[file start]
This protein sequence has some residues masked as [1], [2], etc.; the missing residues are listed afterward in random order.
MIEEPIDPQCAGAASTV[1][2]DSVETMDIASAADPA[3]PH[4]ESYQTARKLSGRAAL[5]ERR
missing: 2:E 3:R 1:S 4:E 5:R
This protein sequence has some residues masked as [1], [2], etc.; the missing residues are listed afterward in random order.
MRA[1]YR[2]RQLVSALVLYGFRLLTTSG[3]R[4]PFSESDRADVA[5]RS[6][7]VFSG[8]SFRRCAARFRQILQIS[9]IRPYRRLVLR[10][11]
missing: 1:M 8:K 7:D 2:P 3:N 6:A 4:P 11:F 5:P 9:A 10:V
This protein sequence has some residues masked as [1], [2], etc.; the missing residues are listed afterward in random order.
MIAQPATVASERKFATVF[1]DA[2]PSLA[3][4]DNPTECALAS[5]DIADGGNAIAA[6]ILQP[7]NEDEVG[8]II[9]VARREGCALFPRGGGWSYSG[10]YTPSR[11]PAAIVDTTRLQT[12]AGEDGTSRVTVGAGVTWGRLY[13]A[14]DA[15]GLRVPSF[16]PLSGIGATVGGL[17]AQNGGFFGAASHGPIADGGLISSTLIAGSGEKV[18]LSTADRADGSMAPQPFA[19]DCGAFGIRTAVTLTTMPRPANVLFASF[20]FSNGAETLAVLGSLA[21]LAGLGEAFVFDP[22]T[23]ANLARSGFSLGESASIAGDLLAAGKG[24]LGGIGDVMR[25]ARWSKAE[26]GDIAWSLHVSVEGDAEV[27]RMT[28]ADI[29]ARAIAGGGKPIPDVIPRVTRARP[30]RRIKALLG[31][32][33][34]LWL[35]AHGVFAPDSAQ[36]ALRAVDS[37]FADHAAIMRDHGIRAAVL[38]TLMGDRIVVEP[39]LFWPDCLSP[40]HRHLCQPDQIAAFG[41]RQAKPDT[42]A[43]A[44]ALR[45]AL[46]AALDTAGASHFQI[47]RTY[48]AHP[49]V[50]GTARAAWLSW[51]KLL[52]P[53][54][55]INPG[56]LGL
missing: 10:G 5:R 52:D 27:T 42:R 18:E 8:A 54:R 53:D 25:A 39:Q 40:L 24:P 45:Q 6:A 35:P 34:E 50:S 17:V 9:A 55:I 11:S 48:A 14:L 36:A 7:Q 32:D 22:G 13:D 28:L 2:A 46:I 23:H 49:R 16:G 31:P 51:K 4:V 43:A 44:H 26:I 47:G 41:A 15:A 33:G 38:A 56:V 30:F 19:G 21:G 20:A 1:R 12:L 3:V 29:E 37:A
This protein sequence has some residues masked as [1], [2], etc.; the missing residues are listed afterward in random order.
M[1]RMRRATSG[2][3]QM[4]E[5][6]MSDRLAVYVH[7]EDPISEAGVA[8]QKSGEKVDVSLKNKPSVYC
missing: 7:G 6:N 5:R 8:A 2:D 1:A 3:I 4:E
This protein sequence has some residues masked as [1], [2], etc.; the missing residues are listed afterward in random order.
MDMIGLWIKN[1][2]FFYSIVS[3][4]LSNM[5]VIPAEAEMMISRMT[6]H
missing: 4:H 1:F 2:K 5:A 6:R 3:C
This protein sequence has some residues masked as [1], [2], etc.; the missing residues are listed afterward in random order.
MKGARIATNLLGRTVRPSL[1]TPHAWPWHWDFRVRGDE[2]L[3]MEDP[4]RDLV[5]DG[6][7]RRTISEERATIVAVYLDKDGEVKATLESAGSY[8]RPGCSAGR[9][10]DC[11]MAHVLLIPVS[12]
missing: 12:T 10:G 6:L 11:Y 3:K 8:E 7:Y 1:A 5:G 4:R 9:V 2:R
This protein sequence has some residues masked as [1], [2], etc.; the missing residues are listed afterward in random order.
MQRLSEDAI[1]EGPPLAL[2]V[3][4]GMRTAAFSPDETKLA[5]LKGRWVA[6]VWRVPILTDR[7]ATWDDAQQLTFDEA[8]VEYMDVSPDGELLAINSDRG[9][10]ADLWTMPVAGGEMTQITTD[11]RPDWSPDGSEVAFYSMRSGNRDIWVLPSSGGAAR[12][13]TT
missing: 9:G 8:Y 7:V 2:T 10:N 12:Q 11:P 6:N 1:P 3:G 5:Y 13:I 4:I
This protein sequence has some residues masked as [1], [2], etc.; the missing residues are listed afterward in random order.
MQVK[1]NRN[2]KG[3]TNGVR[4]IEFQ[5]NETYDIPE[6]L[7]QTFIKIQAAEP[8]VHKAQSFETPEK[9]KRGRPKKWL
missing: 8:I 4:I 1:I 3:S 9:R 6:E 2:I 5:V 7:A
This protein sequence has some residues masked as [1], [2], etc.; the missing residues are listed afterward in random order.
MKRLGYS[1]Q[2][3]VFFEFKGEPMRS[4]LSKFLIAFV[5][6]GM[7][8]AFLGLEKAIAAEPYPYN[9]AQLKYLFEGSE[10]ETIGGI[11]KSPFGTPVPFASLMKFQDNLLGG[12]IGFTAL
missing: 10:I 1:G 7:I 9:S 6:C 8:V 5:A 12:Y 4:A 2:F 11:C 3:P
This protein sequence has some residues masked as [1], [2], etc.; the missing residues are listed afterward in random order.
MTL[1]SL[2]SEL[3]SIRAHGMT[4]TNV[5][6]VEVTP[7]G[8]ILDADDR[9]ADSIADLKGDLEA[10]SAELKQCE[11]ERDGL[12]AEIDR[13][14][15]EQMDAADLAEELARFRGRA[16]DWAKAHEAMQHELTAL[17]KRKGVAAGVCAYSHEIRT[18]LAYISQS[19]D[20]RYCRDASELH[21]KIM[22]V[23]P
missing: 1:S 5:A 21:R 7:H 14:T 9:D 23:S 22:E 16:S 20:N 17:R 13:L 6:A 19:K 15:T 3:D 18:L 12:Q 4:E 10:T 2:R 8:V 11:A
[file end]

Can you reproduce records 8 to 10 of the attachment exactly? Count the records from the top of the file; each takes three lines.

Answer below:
This protein sequence has some residues masked as [1], [2], etc.; the missing residues are listed afterward in random order.
MQVK[1]NRN[2]KG[3]TNGVR[4]IEFQ[5]NETYDIPE[6]L[7]QTFIKIQAAEP[8]VHKAQSFETPEK[9]KRGRPKKWL
missing: 8:I 4:I 1:I 3:S 9:R 6:E 2:I 5:V 7:A
This protein sequence has some residues masked as [1], [2], etc.; the missing residues are listed afterward in random order.
MKRLGYS[1]Q[2][3]VFFEFKGEPMRS[4]LSKFLIAFV[5][6]GM[7][8]AFLGLEKAIAAEPYPYN[9]AQLKYLFEGSE[10]ETIGGI[11]KSPFGTPVPFASLMKFQDNLLGG[12]IGFTAL
missing: 10:I 1:G 7:I 9:S 6:C 8:V 5:A 12:Y 4:A 2:F 11:C 3:P
This protein sequence has some residues masked as [1], [2], etc.; the missing residues are listed afterward in random order.
MTL[1]SL[2]SEL[3]SIRAHGMT[4]TNV[5][6]VEVTP[7]G[8]ILDADDR[9]ADSIADLKGDLEA[10]SAELKQCE[11]ERDGL[12]AEIDR[13][14][15]EQMDAADLAEELARFRGRA[16]DWAKAHEAMQHELTAL[17]KRKGVAAGVCAYSHEIRT[18]LAYISQS[19]D[20]RYCRDASELH[21]KIM[22]V[23]P
missing: 1:S 5:A 21:R 7:H 14:T 9:D 23:S 22:E 16:S 20:N 17:R 13:L 6:A 19:K 15:T 3:D 18:L 12:Q 4:E 10:T 2:R 8:V 11:A